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Am J Phys Med Rehabil. 2014 Nov;93(11 Suppl 3):S132-44. doi: 10.1097/PHM.0000000000000111.

Stem cells in the nervous system.

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From the Columbia Stem Cell Initiative (ARM-S, DHO, HW, JS, FKD, CEH); Departments of Pathology and Cell Biology, Neurology and Neuroscience, Center for Motor Neuron Biology and Disease (ARM-S, DHO, HW, FKD, CEH); Project A.L.S./Jenifer Estess Laboratory for Stem Cell Research (DHO, HW, CEH); and Department of Rehabilitation and Regenerative Medicine (ARM-S, JS, FKD, CEH), Columbia University Medical Center, New York, New York.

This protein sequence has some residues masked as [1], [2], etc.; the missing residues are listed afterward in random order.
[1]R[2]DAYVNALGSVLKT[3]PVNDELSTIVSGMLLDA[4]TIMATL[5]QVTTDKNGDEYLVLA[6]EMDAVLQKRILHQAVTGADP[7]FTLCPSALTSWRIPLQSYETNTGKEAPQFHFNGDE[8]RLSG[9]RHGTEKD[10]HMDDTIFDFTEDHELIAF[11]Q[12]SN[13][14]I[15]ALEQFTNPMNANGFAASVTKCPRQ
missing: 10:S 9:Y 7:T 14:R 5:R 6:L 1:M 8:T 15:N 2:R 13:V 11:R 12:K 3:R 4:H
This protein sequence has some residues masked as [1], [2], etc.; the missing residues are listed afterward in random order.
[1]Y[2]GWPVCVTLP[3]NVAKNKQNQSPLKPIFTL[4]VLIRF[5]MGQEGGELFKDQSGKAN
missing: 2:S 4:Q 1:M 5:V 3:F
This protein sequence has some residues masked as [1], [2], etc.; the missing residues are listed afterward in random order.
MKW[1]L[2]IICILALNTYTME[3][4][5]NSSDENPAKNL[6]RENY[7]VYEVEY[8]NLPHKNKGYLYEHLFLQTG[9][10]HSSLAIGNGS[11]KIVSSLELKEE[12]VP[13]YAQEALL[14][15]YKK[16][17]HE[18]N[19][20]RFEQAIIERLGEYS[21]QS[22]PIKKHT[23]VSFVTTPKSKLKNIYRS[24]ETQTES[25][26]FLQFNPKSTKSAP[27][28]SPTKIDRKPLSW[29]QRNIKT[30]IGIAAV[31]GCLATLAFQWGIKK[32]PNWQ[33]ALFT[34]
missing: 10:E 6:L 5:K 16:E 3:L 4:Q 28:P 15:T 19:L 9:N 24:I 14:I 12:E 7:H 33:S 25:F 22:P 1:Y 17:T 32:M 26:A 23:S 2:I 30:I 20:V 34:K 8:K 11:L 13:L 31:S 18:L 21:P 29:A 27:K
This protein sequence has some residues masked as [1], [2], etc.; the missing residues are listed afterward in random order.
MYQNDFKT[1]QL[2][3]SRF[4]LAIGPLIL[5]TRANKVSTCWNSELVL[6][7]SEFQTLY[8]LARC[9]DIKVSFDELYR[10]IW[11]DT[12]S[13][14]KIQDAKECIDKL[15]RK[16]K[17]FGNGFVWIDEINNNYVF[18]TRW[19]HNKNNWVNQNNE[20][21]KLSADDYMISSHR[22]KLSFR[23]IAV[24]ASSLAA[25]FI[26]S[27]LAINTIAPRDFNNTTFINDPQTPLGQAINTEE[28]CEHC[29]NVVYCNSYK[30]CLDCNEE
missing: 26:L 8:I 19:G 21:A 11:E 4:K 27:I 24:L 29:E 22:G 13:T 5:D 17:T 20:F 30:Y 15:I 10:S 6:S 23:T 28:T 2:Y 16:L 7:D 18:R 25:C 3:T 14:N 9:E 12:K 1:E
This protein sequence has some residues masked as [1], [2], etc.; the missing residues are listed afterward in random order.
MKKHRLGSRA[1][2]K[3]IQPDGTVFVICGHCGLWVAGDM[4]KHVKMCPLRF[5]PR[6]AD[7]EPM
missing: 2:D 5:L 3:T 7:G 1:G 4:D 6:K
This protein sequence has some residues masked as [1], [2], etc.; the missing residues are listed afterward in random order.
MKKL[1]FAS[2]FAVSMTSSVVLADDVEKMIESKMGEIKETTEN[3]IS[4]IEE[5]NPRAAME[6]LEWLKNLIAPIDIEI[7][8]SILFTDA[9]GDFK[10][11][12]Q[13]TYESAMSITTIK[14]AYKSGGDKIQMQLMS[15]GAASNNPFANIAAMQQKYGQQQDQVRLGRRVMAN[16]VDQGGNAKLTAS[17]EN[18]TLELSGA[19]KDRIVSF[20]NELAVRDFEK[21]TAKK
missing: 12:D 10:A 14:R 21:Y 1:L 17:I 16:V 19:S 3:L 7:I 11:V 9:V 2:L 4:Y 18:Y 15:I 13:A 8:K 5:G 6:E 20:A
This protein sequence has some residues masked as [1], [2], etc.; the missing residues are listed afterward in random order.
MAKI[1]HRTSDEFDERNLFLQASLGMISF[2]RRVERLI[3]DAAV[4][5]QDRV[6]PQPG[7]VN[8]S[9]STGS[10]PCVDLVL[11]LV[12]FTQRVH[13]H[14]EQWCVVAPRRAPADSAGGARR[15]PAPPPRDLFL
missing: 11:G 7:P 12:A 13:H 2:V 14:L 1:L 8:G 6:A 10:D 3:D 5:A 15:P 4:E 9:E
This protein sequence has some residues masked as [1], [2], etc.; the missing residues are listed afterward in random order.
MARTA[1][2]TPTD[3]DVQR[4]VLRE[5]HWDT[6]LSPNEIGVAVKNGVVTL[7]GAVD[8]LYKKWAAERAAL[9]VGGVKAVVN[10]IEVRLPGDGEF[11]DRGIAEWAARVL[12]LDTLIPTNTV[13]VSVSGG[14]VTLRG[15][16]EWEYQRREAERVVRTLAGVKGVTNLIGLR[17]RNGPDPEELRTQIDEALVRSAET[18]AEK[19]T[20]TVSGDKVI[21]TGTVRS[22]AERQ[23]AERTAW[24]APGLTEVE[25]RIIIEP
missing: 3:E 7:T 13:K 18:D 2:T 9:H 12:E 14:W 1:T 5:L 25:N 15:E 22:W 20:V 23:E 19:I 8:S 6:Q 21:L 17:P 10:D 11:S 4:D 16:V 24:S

Given their capacity to regenerate cells lost through injury or disease, stem cells offer new vistas into possible treatments for degenerative diseases and their underlying causes. As such, stem cell biology is emerging as a driving force behind many studies in regenerative medicine. This review focuses on the current understanding of the applications of stem cells in treating ailments of the human brain, with an emphasis on neurodegenerative diseases. Two types of neural stem cells are discussed: endogenous neural stem cells residing within the adult brain and pluripotent stem cells capable of forming neural cells in culture. Endogenous neural stem cells give rise to neurons throughout life, but they are restricted to specialized regions in the brain. Elucidating the molecular mechanisms regulating these cells is key in determining their therapeutic potential as well as finding mechanisms to activate dormant stem cells outside these specialized microdomains. In parallel, patient-derived stem cells can be used to generate neural cells in culture, providing new tools for disease modeling, drug testing, and cell-based therapies. Turning these technologies into viable treatments will require the integration of basic science with clinical skills in rehabilitation.

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